The broadcast industry has a long way to go when it comes to improving diversity at all levels, according to a controller of content operations at ITV.
Sonny Hanely says he is “sad and disappointed” at the lack of progress on diversity behind the scenes at broadcasters such as ITV.
He was speaking before a Black History Month celebration event hosted by professional services firm PwC in Leeds.
Mr Hanley, who is based out of Leeds, told The Yorkshire Post: “It’s predominantly a white male industry and it’s very difficult to break through the glass ceilings. They do schemes and initiatives but I don’t think that’s enough.
“They treat it as a box ticking exercise and every time the board comes to speak to people like myself it’s always ‘we’re doing a lot but we’ve got to do more’. It never seems to be enough.”
Mr Hanley wanted to work at ITV from the age of nine after his mother drove him past the broadcaster’s building in Leeds and told him that was where TV programmes were made.
Karen Finlayson, partner at PwC, hosted the panel discussion on promoting Black, Asian and minority ethnic (BAME) talent, which also featured Griselda Togobo, CEO of business support network Forward Ladies, and Coun Abigail Marshall Katung.
Ms Finlayson pointed out that while diversity was improving generally across professional services, there was a bottleneck when it comes to representation in the upper echeleons of the industry.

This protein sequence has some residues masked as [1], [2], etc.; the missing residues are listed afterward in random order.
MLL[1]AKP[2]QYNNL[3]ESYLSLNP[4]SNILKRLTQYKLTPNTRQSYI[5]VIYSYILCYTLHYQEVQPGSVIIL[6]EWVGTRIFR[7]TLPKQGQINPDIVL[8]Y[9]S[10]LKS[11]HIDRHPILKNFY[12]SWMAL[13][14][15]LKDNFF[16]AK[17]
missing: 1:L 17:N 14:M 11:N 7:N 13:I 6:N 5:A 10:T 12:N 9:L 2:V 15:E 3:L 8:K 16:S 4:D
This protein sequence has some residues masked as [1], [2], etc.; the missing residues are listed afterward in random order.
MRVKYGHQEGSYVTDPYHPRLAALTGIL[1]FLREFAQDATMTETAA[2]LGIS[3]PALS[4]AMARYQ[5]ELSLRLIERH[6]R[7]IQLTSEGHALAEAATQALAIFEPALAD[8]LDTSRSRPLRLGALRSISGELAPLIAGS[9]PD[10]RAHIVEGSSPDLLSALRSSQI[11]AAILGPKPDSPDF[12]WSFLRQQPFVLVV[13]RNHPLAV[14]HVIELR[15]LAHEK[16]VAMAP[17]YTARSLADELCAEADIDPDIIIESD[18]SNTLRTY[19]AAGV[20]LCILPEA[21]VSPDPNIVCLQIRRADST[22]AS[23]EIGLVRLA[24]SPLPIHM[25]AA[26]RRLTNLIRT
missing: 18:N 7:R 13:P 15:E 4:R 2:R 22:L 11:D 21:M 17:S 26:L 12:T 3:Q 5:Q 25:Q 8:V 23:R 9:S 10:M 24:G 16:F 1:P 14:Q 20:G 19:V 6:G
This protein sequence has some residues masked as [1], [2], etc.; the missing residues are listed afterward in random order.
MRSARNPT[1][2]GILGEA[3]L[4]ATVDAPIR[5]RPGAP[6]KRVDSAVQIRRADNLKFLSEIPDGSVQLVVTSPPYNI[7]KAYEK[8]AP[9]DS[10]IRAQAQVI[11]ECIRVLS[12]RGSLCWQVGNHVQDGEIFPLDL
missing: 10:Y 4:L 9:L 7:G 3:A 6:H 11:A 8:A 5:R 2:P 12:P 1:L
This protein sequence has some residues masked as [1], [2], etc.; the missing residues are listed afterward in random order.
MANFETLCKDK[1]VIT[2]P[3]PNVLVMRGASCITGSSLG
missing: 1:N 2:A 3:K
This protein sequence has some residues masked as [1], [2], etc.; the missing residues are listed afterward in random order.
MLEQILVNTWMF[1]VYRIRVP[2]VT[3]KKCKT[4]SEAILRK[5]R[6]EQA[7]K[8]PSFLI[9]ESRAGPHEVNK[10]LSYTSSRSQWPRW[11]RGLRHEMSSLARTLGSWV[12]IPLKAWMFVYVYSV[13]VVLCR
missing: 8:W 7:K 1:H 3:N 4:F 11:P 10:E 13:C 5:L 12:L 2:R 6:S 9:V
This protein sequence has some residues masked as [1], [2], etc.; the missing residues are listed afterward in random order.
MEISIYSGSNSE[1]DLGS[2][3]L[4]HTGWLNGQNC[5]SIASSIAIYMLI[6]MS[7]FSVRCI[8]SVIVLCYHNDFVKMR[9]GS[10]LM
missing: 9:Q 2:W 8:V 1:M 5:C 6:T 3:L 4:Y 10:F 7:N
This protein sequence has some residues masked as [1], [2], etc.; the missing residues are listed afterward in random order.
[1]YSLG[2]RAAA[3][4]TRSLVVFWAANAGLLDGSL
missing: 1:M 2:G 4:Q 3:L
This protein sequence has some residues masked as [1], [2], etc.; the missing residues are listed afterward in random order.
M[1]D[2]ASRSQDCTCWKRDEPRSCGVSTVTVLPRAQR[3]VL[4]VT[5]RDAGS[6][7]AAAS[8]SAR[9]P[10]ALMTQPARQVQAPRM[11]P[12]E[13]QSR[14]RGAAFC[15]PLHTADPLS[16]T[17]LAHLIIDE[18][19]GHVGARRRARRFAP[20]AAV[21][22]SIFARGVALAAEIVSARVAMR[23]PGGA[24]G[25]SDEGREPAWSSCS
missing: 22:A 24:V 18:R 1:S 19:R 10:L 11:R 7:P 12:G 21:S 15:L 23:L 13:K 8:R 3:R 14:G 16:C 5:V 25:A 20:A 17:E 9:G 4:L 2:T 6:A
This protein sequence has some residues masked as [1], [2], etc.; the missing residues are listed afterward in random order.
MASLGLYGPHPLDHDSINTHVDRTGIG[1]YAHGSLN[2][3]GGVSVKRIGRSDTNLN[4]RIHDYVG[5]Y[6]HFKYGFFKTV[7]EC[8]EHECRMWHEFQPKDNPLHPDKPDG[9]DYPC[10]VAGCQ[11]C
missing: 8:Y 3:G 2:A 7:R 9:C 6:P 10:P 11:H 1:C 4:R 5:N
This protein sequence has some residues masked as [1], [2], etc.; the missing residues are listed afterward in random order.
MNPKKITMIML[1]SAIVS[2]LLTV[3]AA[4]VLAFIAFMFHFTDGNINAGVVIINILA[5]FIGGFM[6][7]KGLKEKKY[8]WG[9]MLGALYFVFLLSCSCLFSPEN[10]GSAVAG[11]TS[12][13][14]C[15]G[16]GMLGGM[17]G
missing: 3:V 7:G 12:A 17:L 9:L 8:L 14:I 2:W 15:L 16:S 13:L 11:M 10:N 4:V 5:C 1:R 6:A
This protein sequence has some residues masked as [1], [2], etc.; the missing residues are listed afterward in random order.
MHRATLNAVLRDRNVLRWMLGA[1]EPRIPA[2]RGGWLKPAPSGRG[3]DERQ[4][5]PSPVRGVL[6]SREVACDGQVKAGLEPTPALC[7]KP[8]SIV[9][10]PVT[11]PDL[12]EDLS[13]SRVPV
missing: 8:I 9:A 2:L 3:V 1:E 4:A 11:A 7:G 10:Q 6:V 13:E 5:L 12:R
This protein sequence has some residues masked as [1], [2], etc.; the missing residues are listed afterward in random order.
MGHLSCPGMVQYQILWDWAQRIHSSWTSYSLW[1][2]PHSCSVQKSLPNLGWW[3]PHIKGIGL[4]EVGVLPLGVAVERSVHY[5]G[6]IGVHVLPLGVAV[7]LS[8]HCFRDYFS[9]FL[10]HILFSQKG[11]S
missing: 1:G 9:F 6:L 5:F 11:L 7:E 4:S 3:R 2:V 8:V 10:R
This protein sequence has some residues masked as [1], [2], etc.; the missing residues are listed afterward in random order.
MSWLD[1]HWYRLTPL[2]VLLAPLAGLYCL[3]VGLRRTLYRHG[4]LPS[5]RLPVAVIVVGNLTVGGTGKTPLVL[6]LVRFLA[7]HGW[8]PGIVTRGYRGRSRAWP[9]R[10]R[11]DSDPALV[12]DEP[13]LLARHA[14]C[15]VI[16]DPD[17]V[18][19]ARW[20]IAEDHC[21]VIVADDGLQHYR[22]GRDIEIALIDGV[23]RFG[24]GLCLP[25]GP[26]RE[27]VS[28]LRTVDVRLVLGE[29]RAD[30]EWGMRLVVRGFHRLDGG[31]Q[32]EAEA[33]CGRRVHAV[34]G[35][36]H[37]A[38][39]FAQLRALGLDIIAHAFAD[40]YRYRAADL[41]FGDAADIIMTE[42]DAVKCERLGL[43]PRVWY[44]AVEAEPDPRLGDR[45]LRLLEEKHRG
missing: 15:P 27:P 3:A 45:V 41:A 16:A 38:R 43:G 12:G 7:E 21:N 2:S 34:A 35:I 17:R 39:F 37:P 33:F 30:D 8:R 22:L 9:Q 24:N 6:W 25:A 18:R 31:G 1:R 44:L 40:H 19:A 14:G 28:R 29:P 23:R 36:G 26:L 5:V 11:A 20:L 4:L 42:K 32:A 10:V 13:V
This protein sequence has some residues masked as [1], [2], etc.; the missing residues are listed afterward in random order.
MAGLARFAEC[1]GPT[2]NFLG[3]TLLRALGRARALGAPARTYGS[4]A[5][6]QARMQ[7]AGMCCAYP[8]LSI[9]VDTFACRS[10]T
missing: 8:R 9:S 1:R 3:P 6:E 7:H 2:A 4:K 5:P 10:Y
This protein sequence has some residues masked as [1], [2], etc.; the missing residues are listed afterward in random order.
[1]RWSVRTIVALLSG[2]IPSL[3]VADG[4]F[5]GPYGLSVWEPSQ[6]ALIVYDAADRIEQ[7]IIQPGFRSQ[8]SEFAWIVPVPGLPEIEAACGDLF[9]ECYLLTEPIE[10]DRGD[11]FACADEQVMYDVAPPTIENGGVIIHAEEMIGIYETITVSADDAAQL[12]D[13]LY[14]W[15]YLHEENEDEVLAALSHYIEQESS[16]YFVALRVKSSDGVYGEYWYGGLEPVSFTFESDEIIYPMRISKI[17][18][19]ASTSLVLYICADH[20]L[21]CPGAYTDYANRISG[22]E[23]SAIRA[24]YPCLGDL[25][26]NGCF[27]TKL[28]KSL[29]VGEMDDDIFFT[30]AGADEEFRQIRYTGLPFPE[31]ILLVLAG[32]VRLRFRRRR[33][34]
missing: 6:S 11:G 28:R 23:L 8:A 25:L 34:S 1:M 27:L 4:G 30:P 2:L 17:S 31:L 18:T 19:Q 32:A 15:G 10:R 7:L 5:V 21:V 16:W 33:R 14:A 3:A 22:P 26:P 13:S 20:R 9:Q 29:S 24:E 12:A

She added: “The profession has done a lot over the years to attract talent and attract people from different communities.
“We’ve done a lot on social mobility, we’ve done a lot in terms of BAME.
“I think we still have a challenge around progression and seeing more BAME people in senior positions.”
Having made it to partner level, Ms Finlayson is the only black partner at PwC outside of London. She is keen to inspire black children to aim for a career in professional services.
“One of the statistics that we often quote here is we have over 122 different nationalities and cultures within our firm,” she says. “Yet we only have seven or nine per cent at a partner level so there’s still work to do.”
PwC hosted the panel discussion in collaboration with Forward Ladies and it was a part of the professional services firm’s Multicultural Business Network.
Ms Marshall Katung encouraged the audience, largely made up of people from BAME backgrounds, to surround themselves with positive people.
The panel also discussed whether people needed to consider having a personal brand.
“There’s too much pressure for people to conform,” Ms Togobo said, recollecting her career as an accountant.
She added: “I don’t think you should lose yourself trying to be something else. The more you try to blend in the more you lose your authenticity.”
The CEO of Forward Ladies put emphasis on having as wide a network as possible. “It’s important to have people around you who you can bounce ideas off,” Ms Togobo added.
She also challenged organisations to reveal the percentage of their learning and development budget that is being spent on people from BAME backgrounds.
Ms Finlayson closed proceedings with a reading of Christian D. Larson’s The Optimist Creed.